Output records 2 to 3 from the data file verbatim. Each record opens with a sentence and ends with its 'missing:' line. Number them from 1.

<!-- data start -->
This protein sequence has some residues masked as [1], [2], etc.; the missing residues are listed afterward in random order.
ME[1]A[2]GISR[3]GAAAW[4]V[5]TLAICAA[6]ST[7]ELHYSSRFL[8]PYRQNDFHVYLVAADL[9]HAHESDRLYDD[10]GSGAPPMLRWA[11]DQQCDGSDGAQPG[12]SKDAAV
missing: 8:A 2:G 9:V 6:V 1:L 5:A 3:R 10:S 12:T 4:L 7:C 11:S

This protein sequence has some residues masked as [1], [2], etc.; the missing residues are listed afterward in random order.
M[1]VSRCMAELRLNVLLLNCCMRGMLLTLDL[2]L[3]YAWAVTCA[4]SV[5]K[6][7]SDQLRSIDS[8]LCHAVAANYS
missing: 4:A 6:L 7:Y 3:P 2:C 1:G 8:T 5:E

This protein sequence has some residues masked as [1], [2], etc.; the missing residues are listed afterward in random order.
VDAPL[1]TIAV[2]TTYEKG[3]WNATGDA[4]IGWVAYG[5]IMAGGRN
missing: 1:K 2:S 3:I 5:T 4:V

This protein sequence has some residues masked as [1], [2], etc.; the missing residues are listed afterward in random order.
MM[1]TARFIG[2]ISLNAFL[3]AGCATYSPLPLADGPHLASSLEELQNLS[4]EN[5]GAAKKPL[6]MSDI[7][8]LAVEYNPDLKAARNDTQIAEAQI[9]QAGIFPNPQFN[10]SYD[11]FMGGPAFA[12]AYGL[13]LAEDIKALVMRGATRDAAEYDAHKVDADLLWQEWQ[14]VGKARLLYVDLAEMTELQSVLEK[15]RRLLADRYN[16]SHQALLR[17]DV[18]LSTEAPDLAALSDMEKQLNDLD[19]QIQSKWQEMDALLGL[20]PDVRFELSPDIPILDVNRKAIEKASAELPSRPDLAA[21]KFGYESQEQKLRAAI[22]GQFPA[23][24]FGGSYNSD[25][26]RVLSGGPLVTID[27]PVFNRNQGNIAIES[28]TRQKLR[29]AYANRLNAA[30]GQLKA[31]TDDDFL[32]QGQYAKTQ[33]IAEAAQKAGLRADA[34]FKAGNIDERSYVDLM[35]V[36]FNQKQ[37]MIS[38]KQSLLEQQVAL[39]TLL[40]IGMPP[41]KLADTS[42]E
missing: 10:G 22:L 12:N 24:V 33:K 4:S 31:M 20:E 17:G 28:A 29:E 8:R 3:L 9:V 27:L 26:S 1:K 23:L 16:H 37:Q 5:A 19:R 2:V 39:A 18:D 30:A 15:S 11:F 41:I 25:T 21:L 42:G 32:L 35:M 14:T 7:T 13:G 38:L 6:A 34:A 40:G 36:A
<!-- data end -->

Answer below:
This protein sequence has some residues masked as [1], [2], etc.; the missing residues are listed afterward in random order.
M[1]VSRCMAELRLNVLLLNCCMRGMLLTLDL[2]L[3]YAWAVTCA[4]SV[5]K[6][7]SDQLRSIDS[8]LCHAVAANYS
missing: 4:A 6:L 7:Y 3:P 2:C 1:G 8:T 5:E

This protein sequence has some residues masked as [1], [2], etc.; the missing residues are listed afterward in random order.
VDAPL[1]TIAV[2]TTYEKG[3]WNATGDA[4]IGWVAYG[5]IMAGGRN
missing: 1:K 2:S 3:I 5:T 4:V